Photo art by Cathy Malchiodi PhD

Like many of you during the past year, I have spent the majority of my work life in front of a Zoom screen. Sometimes I am that talking head next to yet another PowerPoint presentation or merely a thumbnail presence in what we know now as a Gallery View. Or maybe just as a voice when technology goes awry and the audience never sees my face at all, just a set of slides with me holding forth behind the virtual curtain.

First, I would remiss to not say I am a fortunate person to have been able to work from a home office during a time when others have had to literally risk their lives to get a paycheck. I am grateful to have had the chance bring lectures and workshops to people around the world, sometimes through small events and other times, through large conference venues. I have reached audiences I never could have imagined speaking to; it’s one of the strange and unimaginable “blessings” of this pandemic. I appreciate that there are now colleagues and students who can access this information through cost-effective and convenient platforms, when only a year ago they were limited by finances and other barriers to participation.

In fact, since the end of April 2020, I have been grateful to be invited to be on various Zooms, talking about what I love to expound upon an astounding 137 times–and all from this desk chair and computer where I am now writing this essay. And I know colleagues who have likely given even more presentations than me, often multiple talks on a given day. This phenomenon is a story in and of itself– that a virus essentially made this happen.

But now some of the same speaking engagements for annual events that took place in 2020 are coming back around like some weird recurrent nightmare, a Zoom-ridden deja vu. While I am honored to be included, my mind and body are rebelling at the thought of reliving these events in the same virtual way as in 2021. Out of those 137 Zoom events I noted, can I remember anything tangible about them? Of course, not; they are just notations on a Google calendar, as flat and two-dimensional as the screen on the desktop where I give all those performances.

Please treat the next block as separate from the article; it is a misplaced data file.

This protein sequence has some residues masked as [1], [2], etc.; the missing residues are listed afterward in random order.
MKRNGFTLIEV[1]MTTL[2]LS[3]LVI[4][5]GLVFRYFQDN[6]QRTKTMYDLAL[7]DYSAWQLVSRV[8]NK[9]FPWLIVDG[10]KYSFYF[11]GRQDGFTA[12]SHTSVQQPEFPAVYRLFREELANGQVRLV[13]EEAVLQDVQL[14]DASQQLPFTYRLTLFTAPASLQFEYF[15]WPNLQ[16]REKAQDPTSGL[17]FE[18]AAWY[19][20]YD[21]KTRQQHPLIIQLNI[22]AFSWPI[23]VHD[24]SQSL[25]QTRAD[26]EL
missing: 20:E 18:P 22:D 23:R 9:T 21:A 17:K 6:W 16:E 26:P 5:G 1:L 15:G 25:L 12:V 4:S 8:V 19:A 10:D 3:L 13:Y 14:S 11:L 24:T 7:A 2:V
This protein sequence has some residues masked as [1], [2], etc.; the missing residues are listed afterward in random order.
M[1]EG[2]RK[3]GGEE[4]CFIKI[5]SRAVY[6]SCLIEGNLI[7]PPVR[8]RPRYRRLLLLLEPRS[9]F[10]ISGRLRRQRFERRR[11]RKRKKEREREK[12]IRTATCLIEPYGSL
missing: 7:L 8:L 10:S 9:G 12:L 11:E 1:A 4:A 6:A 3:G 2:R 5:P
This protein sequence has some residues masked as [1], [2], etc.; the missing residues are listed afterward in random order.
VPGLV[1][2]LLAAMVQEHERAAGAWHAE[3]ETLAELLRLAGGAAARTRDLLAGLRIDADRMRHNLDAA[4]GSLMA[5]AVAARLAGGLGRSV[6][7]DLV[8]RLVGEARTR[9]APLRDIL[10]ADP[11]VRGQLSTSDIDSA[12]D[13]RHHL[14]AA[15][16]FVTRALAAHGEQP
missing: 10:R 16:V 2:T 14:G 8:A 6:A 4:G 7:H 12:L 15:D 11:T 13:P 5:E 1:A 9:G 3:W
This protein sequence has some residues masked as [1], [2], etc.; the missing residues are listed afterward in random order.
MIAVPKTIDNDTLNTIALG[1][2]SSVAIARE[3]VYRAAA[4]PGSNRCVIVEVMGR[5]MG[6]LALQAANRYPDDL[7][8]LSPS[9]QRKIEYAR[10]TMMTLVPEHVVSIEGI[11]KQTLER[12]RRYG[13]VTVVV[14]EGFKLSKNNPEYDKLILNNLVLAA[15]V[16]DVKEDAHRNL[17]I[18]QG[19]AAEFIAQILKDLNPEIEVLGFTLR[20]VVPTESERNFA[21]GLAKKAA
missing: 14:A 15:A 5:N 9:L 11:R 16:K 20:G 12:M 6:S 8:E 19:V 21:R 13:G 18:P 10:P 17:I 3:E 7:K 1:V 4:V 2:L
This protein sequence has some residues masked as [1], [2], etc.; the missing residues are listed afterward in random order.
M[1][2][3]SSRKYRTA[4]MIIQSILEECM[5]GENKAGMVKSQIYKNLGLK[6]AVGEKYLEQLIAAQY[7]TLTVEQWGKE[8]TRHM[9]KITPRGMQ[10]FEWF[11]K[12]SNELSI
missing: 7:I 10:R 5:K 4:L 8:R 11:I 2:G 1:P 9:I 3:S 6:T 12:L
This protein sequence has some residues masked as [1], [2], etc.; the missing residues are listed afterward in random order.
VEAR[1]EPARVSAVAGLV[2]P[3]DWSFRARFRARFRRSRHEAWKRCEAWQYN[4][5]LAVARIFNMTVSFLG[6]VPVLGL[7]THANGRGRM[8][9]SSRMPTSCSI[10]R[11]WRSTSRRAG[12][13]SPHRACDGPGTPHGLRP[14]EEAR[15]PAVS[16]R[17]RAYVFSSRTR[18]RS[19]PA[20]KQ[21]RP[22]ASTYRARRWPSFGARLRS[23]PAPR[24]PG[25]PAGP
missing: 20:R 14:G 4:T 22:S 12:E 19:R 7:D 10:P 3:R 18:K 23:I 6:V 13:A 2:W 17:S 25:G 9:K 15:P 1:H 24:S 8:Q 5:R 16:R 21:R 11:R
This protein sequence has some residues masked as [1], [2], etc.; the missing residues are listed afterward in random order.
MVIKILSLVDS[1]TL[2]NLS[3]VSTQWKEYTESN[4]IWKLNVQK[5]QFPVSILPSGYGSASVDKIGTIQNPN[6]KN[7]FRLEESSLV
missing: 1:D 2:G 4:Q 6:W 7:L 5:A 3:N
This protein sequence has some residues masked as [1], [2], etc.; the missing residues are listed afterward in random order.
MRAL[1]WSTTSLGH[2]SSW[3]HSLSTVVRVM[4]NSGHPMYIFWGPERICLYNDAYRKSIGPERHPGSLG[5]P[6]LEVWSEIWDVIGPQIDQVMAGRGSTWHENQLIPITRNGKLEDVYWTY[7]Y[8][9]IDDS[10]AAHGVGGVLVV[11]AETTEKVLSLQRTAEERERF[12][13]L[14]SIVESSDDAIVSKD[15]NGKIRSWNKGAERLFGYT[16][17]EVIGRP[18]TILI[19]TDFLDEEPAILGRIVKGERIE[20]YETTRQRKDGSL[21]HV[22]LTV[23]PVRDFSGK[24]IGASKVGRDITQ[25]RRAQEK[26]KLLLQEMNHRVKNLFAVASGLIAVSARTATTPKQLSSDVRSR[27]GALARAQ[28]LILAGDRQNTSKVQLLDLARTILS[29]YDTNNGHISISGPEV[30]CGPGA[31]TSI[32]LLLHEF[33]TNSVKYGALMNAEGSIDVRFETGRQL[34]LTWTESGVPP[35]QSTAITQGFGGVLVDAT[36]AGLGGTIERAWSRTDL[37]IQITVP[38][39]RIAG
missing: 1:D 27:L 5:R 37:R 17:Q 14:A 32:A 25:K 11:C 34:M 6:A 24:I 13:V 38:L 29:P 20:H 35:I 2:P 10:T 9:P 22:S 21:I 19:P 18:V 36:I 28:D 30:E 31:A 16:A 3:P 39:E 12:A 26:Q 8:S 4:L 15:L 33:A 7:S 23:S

And while I am at it, I’ll continue this rant, but this time from the viewer’s perspective. As a participant in other events for my own continuing continuing or collegiality, I getting quite ornery at watching and listening someone else’s talk in isolation. It’s like watching a Netflix movie alone, even when there are hundreds of others in virtual space. If you believe the chat function is a form of social engagement, hello–it’s simply cellphone text in drag. And if you don’t know me, here’s a confession– I am finding myself regressing back to high school where I delighted in skipping classes that were putting my feet to sleep. I admit that I just can’t stick with the solitary confinement of watching another PowerPoint followed by the 15 minutes of “Q and A.” Or what is billed as a lively discussion during which I have no one to complain to when it goes south or to compare notes with while watching it stumble and die a painful death in the Zoom Graveyard of Boredom and Screen Fatigue.

During the past year while facilitating Zoom sessions, I have been known to say in jest that “I am talking to you from the International Space Station.” We really have been in our own separate space stations, fortunately able to see and talk with each other during these times of necessary physical distancing. Like the ISS, we have also been able to broadcast and connect with each other throughout the world, where technology is accessible. That is truly remarkable.

But now that many of us can leave, I can feel some hesitation from a few of my Zoom-addicted colleagues. Many are not so ready to get out of the home office [or bedroom or porch] where they have been broadcasting to the world. I want to jump the fence and get out of the corral, but I also am sensing not everyone in my personal and professional sphere is quite there yet. We are all going to have to work at bringing ourselves back into relationship and resonance with each other. It’s not as easy as we thought to leave that desk chair to get back into the messiness of the human community. But you and I, we are real-time relational beings, not Zoomers in search of a breakout room and, I hope, not just a name on a dark Gallery View screenshot. But most of all, I just don’t want to hear myself saying, “You’re virtual to me” anymore.